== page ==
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Ron Kirk loses U.S. Senate bid

By Suzanne Sprague, KERA 90.1 reporter

Dallas, TX – Suzanne Sprague, Reporter: Less than a third of the vote had been tallied when Republican John Cornyn declared victory in the Senate race from the Republican celebration in Austin. While some observers felt the speech was premature, it nevertheless marked a decisive win for the state's Attorney General and former state Supreme Court justice.

John Cornyn, Senator-Elect: Texas made it clear tonight we need new management in the U.S. Senate. I accept with great humility the honor of following Phil Gramm in the U.S. Senate. [clapping]

Sprague: Cornyn trailed in the polls at the outset of the campaign, but several appearances by President George W. Bush and members of his family helped invigorate the state's Republican voter base. Last night, Cornyn pledged to support the President's agenda and be a good colleague for Kay Bailey Hutchison, who now becomes the state's senior Senator.

Cornyn: As you know, I want to go to Washington to work with Senator Hutchison and those who will help break the gridlock on prescription drug coverage for seniors, the creation of a Department of Homeland Security, greater energy independence from imported oil from troubled regions of the world like the Middle East and, yes, to confirm President Bush's law and order judges.

Sprague: Back in Dallas at The Women's Museum, Ron Kirk refused to concede, urging supporters at 11 p.m. to hang around a few hours until votes from the state's urban centers had been counted. But hardly half an hour later, he returned to the stage.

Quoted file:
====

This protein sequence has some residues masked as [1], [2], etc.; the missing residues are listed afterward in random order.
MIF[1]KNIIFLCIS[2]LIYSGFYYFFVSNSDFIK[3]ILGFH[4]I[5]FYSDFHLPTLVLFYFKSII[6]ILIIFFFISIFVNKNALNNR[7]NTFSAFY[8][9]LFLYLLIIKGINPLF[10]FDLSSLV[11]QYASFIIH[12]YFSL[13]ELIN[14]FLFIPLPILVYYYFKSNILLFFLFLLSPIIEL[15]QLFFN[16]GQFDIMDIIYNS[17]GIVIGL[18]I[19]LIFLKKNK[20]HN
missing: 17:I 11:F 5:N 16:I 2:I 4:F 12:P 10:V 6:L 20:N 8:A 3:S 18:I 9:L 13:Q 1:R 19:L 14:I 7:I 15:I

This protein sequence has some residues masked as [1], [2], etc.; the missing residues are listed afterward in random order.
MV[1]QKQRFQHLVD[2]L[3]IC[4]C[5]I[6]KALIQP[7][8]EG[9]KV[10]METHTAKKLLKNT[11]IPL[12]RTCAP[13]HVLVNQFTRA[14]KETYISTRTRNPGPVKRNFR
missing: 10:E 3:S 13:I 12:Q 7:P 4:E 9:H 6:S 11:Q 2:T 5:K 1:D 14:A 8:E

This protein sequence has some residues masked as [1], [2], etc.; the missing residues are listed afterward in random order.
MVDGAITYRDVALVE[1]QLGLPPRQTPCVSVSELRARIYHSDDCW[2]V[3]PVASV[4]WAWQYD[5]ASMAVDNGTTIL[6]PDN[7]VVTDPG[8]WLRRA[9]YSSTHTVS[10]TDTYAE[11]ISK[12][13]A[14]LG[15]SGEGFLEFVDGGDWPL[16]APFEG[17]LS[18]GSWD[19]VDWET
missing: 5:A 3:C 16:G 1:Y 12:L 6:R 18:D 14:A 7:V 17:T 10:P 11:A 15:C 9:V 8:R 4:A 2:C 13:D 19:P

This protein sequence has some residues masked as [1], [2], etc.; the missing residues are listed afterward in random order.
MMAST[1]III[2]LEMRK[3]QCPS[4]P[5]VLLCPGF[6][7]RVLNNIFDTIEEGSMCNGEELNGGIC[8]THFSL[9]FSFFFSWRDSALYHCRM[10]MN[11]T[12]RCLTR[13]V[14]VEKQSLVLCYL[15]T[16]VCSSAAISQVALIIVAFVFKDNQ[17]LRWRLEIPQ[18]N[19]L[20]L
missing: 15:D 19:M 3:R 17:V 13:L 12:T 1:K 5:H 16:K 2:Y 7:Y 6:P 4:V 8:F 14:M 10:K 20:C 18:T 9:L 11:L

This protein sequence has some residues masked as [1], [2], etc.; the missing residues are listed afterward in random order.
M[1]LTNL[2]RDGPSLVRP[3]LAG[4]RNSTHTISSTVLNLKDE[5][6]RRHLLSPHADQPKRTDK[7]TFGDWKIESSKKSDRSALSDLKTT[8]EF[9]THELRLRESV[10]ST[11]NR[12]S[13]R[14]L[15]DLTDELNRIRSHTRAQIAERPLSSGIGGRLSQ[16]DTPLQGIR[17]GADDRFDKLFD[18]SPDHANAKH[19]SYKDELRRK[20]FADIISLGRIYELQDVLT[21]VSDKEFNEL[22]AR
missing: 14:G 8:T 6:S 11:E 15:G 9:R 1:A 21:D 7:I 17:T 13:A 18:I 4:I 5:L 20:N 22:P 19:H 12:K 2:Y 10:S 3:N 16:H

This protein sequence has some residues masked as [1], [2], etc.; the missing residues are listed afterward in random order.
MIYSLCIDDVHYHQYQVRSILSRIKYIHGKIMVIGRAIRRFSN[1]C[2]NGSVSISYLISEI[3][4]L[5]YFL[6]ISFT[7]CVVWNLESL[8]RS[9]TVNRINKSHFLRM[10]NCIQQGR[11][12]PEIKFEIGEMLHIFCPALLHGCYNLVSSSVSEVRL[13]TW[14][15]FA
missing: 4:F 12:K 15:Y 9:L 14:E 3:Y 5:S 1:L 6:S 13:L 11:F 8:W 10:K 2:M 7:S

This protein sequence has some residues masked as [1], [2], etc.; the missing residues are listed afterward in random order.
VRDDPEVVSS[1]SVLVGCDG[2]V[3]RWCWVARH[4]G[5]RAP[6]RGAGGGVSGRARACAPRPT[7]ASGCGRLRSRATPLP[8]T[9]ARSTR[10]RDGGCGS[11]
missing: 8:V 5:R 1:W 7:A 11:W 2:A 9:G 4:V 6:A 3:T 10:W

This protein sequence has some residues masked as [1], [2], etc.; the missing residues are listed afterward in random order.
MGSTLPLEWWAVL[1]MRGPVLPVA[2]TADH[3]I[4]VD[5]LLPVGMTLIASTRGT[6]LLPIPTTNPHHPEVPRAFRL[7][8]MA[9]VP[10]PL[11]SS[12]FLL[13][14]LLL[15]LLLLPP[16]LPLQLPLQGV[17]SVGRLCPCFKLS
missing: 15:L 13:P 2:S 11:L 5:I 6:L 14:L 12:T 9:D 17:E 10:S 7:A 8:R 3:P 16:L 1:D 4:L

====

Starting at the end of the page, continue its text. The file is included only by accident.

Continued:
Ron Kirk, Democratic Candidate for U.S. Senate: When I said I'd be back, I didn't think it would be this quick.

Sprague: With more than half of the state's precincts reporting, Kirk still had a 13-point deficit in the polls. He told his group of well-wishers that he had seen the writing on the wall.

Kirk: We're not going to get there tonight, but with the hope and with the dream in our hearts, we're going to get there some day. I know we're going to do it. [clapping]

Sprague: The former Dallas mayor said he wasn't sad and he urged tearful campaign staffers not to cry. But Kirk seemed to get just a bit choked up when he remarked that although he hadn't entered the Senate race to make history, he did break new ground as an African-American.

Kirk: My mom, who struggled to pay the poll tax, when I was born, had a chance to vote for her baby boy to be the United States Senator for the state of Texas. It was worth the ride. [cheering]

Sprague: Like other statewide races, the Senate election was marked by voting problems that prevented the timely tally of ballots in at least two urban counties. That allegation only added to Dallas Democratic Party Chair Susan Hayes' disappointment in the Senate results.

Susan Hayes, Chair of the Dallas County Democratic Party: I want everything proven up to me. Were the machines working? Were votes being tallied correctly? What explains the discrepancy between what we were seeing in internal polling and what we saw on Election Day?

Sprague: Ron Kirk was part of the Democrats' so-called "dream team," and many party loyalists were surprised to see their statewide candidates suffer wide margins of defeat. But Carol Reed, a Kirk campaign consultant who usually works with Republicans, said there was no second-guessing the results.

Carol Reed, Political Consultant: I mean, it's been a sweep around the state, and it just wasn't the time for it. I don't know what we could have done any differently that would have changed the outcome.

Sprague: In his victory speech, John Cornyn thanked Ron Kirk for a vigorous and challenging campaign and also extended an olive branch to democrats by promising to be a senator for all Texans. Ron Kirk indicated he was headed back full-time to the Dallas law firm where he's a partner. But many supporters agreed with Carol Reed when she quipped, "We haven't seen the last of Ron Kirk yet." For KERA 90.1, I'm Suzanne Sprague.


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